However, keep in mind that real estate and economies are local. In fact, yesterdays New York Times and the Wall Street Journal coincidentally both have bullish articles on New York City's economy and housing market
They go on to say that by almost all measures, Manhattan in particular and to a lesser extent the 4 boroughs, have experienced a milder recession, quicker recovery, lower unemployment and a stronger housing market than the rest of the country. No doubt Wall Street's resurgence this year has contributed greatly to NYC's recovery, which also trickles out (to a lesser extent) to the surrounding suburbs. NYC's housing market in particular has held up very well, with Manhattan's median prices for real estate rising 18.5% in the 3rd Quarter!
Another reason NYC may be doing better is because the NY Metro area's average and median home prices and mortgage amounts are higher than the national average, which benefits from lower jumbo mortgage rates. Recently, the National Association of Realtors (NAR) said, "Sales volume for homes worth more than $1mm across the country are up more than 35% from last year at this time." They go on to say "Homes priced between $700,000 and a million are also on the rise by some 29% over last year. There's no question that's because of the historic low jumbo rates."
Wells Fargo and other lenders have recently dropped their jumbo rates as they get more comfortable with jumbo borrowers, who have higher cash reserves and a higher employment rate. Jumbo underwriting guidelines are still conservative, but for the right borrower, jumbo mortgage rates are at record lows. Jumbo refinancings have also increased, as you don't need as big a drop in rates to break even with closing costs, as many of them are fixed, no matter the size of the mortgage.
The mortgage rate most often quoted in newspapers and on the news is a rate released weekly by Freddie Mac for conforming 30 year fixed rate mortgages. But keep in mind, this rate is with .70 points, so a 0 point rate is .125 to .25 higher. Conforming rates continue to drift down as we get multiple weaker economic releases and mild inflation.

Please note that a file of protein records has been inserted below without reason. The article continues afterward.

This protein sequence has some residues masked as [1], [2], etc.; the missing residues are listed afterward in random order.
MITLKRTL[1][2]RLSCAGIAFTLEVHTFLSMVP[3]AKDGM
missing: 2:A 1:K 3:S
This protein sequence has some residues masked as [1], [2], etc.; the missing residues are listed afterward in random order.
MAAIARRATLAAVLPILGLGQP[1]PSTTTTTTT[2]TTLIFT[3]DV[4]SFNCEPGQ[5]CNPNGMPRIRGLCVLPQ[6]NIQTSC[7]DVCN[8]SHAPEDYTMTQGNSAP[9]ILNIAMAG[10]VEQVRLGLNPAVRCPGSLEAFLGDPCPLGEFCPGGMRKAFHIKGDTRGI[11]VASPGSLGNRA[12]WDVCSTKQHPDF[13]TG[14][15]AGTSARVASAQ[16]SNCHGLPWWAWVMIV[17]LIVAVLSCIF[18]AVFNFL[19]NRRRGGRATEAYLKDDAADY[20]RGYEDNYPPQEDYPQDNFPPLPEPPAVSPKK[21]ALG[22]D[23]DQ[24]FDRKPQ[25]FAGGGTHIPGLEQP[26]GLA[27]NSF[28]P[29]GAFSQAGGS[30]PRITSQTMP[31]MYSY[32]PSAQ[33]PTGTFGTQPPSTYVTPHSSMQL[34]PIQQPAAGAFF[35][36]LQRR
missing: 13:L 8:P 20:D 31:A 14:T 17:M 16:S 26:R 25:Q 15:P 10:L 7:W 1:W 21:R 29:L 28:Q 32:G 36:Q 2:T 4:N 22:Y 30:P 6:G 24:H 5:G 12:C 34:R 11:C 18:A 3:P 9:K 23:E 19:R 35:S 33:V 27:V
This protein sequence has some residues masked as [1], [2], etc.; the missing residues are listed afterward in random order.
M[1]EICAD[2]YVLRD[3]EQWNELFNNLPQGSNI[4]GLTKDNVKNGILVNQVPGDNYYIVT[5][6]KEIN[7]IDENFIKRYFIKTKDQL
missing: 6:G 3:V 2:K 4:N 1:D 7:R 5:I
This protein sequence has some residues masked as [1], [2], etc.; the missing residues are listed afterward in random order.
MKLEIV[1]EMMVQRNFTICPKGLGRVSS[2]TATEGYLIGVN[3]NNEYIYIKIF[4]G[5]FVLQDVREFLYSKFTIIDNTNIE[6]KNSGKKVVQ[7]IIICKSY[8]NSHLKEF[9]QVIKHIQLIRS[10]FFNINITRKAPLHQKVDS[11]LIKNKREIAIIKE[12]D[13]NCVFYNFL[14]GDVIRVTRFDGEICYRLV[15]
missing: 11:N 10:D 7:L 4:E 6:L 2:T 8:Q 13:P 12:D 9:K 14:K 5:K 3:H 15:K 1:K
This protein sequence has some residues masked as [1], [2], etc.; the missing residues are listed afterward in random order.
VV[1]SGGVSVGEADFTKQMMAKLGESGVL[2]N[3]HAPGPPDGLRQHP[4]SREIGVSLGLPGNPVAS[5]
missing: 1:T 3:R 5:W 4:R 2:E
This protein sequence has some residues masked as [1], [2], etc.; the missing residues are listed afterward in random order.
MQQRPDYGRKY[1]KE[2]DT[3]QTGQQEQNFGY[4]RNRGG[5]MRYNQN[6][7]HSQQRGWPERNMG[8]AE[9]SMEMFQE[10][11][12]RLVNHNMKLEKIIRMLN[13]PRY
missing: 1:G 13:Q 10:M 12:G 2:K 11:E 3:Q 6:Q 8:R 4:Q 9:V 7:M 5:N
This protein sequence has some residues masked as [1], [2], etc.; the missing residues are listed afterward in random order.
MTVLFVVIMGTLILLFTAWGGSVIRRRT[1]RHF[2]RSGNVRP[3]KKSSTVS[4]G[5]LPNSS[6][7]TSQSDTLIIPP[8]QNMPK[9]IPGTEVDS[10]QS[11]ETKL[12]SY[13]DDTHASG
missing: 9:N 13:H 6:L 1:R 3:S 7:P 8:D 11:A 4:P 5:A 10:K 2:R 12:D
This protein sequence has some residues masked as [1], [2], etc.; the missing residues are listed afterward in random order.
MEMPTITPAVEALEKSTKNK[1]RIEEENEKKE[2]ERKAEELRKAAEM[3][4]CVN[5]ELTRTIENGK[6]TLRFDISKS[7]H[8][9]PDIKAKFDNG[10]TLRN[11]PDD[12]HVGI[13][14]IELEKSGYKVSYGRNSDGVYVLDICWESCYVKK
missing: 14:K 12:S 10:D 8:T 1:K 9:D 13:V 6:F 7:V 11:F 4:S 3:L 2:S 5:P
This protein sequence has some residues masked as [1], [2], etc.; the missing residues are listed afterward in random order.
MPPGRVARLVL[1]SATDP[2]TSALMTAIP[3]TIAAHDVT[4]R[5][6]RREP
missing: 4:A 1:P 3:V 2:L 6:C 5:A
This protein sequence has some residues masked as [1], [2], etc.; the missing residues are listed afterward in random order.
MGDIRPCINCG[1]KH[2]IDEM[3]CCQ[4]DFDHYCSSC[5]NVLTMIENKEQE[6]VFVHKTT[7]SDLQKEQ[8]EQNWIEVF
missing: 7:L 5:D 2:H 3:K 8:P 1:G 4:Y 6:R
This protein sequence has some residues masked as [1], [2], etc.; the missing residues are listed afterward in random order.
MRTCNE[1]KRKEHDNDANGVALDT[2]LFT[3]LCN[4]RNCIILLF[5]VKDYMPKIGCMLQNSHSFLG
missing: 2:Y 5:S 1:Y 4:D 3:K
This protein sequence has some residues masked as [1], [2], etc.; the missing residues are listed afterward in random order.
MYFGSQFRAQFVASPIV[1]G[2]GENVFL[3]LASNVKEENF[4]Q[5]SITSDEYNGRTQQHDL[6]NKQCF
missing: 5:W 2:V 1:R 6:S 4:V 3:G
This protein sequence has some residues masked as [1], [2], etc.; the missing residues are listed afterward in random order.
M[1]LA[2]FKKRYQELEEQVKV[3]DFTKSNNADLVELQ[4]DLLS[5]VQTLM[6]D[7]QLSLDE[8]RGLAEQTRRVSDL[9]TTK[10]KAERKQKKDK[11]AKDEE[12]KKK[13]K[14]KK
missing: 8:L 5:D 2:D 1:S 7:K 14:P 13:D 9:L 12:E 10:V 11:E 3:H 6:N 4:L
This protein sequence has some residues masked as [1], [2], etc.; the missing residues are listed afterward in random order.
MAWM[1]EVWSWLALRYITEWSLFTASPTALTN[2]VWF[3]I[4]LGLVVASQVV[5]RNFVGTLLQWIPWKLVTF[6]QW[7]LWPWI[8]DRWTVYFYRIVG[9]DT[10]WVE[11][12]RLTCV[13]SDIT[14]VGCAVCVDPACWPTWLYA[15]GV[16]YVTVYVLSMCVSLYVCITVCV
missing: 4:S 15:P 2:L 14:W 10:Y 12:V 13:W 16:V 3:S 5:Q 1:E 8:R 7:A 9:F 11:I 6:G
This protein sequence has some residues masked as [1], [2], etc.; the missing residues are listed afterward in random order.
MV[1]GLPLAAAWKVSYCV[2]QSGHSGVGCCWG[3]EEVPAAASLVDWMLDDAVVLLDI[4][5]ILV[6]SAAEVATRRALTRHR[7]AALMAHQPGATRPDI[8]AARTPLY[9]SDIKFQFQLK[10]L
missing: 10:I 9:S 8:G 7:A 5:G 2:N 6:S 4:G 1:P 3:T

The Federal Reserve's announcement that they plan on continued "quantitative" easing by reinvesting maturing mortgage backed securities (MBS) into 2 - 10 year treasury notes also helped push rates down. The bond markets were hoping for the Fed to also announce they would purchase more MBS, but this would increase their balance sheet which would receive its share of criticism.
The Fed will likely wait till after the November elections before they revise downwards their economic forecast. By then, they will have a clearer picture of the housing market and economy and may institute more aggressive measures then. But Chairman Bernanke has told Congress that more fiscal stimulus would be welcome, but don't expect any progress on that front till after the elections.
All eyes will be on this Friday's employment number, with the consensus for non farm payroll to drop 105,000 which typically sets the market's tone for the following 4 weeks.
Have a safe and enjoyable Labor Day Weekend!